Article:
A
Beare-Stevenson Cutis Gyrata Syndrome (Figure 2.31C)
• FGFR2 gene mutation (fibroblast growth factor receptor 2)
• Cutis gyrata, acanthosis nigricans, anogenital anomalies, craniosynostosis,
furrowed palms/soles
I. DISEASES OF THE HAIR AND NAILS
Menkes Disease
• XLR, ATP7A mutation, encodes ATP-dependent copper transporter
• ↓ Serum copper levels, pili torti (most common), trichorrhexis nodosa,
short brittle “steel wool” hair, sparse eyelashes/eyebrows, cupid’s bow
upper lip, progressive CNS deterioration, seizures, tortuous arteries
B
Monilethrix
• AD, human hair keratin hHb1 and hHb6
• Beaded hair with elliptical nodes along hair shaft, keratosis pilaris
MoneliThRIX – think of trix cereal and each piece as an elliptical node causing a beaded
appearance
Trichorhinophalangeal Syndrome
• AR/AD, TRPS1 gene
• Sparse hair, pear-shaped nose, cone-shaped epiphyses
TrichoRhinoPhalangeal (TRP) –think of TRiPping so many times that your nose
becomes pear-shaped
C
Uncombable Hair Syndrome (Figure 2.32A)
• AD, AR or sporadic
• Pili trianguli et canaliculi (triangular cross-sectional appearance, longitudinal groove), blonde “spun glass” hair
• Possible improvement with biotin
Tricho-dento-osseous Syndrome
• AD, DLX3 homeobox gene, curly/kinky hair at birth (may straighten after
puberty), dental pits, ↑ bone density
Björnstad Syndrome
• AR, pili torti, deafness, normal intelligence and lifespan
Figure 2.31
A: Elastomas
(Reprint from Burgdorf WH, Plewig G,
Wolff HH, Landthaler M, eds. BraunFalco’s Dermatology. 3rd ed. Heidelberg:
Springer; 2009)
B: Osteopoikilosis
(Reprint from Dheedene A. The heterozygous Lemd3+/GT mouse is not murine
model for osteopoikilosis. Calcified Tissue
Int. 2009; 85 (6): 546–51)
C: Cutis verticis gyrata
(Courtesy of Dr. Michelle B. Bain)
65
DERMATOLOGY: ILLUSTRATED STUDY GUIDE AND COMPREHENSIVE BOARD R EVIEW
Papular Atrichia
• AR, human homolog of mouse hairless gene mutation
• Loss of natal hair with subsequent generalized atrichia
A
Nail–Patella Syndrome (Figure 2.32B)
• AD, LMX1B mutation
• Triangular lunulae, absent/hypoplastic patella, posterior iliac horns,
thickened scapulae, glomerulonephritis, Lester iris (hyperpigmented
papillary margin of iris), radial head subluxation
PATELLa – Posterior iliac horns, Absent patella, Thickened scapula, Eye (lester iris),
Lunulae (triangular), gLomerulonephritis
Pachyonychia Congenita
• Mainly AD, K6a/16 mutation (type I), K6b/17 (type II)
Jadassohn–Lewandowsky
(Type I)
Jackson–Lawler (Type II)
Dystrophic nails, palmoplantar keratoderma
(PPK), oral leukokeratosis (benign)
Dystrophic nails, PPK, steatocystomas,
epidermal cysts, natal teeth
B
J. DISORDERS OF CORNIFICATION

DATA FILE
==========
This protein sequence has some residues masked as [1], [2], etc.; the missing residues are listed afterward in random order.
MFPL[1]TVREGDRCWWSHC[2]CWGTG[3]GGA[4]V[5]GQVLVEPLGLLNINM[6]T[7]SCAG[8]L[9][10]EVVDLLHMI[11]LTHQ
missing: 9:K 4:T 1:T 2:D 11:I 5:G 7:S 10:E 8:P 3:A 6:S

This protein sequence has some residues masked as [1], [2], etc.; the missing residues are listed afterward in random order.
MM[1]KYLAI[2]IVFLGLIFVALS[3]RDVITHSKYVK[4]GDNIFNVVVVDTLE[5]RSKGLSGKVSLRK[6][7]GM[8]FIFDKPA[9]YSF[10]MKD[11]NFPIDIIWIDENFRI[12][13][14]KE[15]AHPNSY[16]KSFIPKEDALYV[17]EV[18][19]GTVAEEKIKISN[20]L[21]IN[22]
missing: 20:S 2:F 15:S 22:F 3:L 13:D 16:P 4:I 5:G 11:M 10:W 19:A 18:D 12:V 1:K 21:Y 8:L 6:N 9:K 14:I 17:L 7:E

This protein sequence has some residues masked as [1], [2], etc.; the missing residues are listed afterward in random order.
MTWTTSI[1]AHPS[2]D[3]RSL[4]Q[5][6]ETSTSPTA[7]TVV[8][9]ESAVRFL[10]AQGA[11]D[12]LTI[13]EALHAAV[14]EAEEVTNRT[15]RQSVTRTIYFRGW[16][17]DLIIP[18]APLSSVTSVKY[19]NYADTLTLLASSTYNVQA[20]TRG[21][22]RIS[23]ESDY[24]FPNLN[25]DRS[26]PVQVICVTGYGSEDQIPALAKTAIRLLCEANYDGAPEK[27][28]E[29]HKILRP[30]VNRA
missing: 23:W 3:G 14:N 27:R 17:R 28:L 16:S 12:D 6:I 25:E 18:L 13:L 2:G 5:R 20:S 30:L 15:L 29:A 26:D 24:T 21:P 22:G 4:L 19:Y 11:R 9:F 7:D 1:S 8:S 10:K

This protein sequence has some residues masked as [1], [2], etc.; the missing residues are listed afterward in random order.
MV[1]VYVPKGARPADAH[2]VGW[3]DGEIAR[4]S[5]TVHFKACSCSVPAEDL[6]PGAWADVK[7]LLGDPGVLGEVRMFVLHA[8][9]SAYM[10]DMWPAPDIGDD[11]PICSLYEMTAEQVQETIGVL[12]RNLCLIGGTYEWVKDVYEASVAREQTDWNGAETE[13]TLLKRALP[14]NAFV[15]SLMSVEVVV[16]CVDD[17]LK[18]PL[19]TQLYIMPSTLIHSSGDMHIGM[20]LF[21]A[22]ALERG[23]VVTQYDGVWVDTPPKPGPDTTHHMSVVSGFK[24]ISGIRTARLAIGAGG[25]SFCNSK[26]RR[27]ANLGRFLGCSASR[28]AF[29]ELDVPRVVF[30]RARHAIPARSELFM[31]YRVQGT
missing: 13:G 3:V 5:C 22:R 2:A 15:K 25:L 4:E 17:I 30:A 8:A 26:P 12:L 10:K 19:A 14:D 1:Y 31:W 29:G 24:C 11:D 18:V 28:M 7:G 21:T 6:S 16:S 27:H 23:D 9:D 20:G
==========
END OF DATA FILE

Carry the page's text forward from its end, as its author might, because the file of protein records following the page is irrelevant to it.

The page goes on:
Ichthyosis Vulgaris (IV) (Figure 2.32C)
• AD, decreased/absent profilaggin (keratohyalin granules)
• Presents few months after birth to early childhood with fine, white scales
on extensor surfaces; flexures spared, hyperlinear palms/soles, atopic
diathesis
• Histology: attenuated/absent granular layer, retention hyperkeratosis
• Acquired form of IV associated with internal disease, malignancies, and
some medications
C
Figure 2.32
A: Uncombable hair syndrome
(Reprint from Burgdorf WH, Plewig G,
Wolff HH, Landthaler M, eds. BraunFalco’s Dermatology. 3rd ed. Heidelberg:
Springer; 2009)
B: Triangular lunulae (NPS)
(Reprint from Tosti A, Ralph DC, Piraccini
BM, Iorizzo M. Color Atlas of Nails.
Heidelberg: Springer; 2010)
C: Ichthyosis vulgaris
(Courtesy of Dr. Paul Getz)
66
PEDIATRIC DERMATOLOGY
X-linked Ichthyosis (XLI)
• XLR, defect in steroid sulfatase (STS, arylsulfatase C)
• Presents around infancy with mild erythroderma and large translucent
scales → evolves into adherent brown “dirty” scales over extremities,
trunk, neck; variable involvement of flexures, sparing of palms/soles/face
• Mother (with affected fetus): low/absent estrogen in urine/amniotic fluid
→ labor fails to progress
• Other associations: comma-shaped corneal opacities, cryptorchidism
(↑ risk of testicular CA)
• Histology: hyperkeratosis or parakeratosis overlying normal or slightly
thickened granular layer
• Tests: serum lipoprotein electrophoresis (detects accumulation of cholesterol sulfate)
Lamellar Ichthyosis (Nonbullous Congenital Ichthyosiform Erythroderma,
Nonbullous CIE) (Figure 2.33A–C)
• AR, mutation in TGM1 gene (transglutaminase deficiency) or ABCA12
mutation (ATP binding cassette A12)
• Presents at birth with collodion membrane with underlying erythroderma
→ evolves to thick, dark scales with prominent flexural involvement; no
improvement with age
• Associated ectropion, eclabium, scarring alopecia
• PPK, heat intolerance (heat stroke), hypernatremia
• Histology: massive orthokeratotic hyperkeratosis, acanthosis
A
B
Congenital Ichthyosiform Erythroderma (Nonbullous CIE)
• AR (some AD), TGM1 gene, few ALOXE3 or ALOX12B gene mutation
(encode lipoxygenase 3 and 12R-lipoxygenase, respectively)
• Presents at birth with collodion membrane → generalized erythroderma
and persistent scaling, flexures involved, PPK; no improvement with age
• Associated scarring alopecia, ectropion, nail dystrophy (similar to LI but
milder), heat intolerance
Ichthyosis Bullosa of Siemens
• AD, keratin 2e (K2) gene defect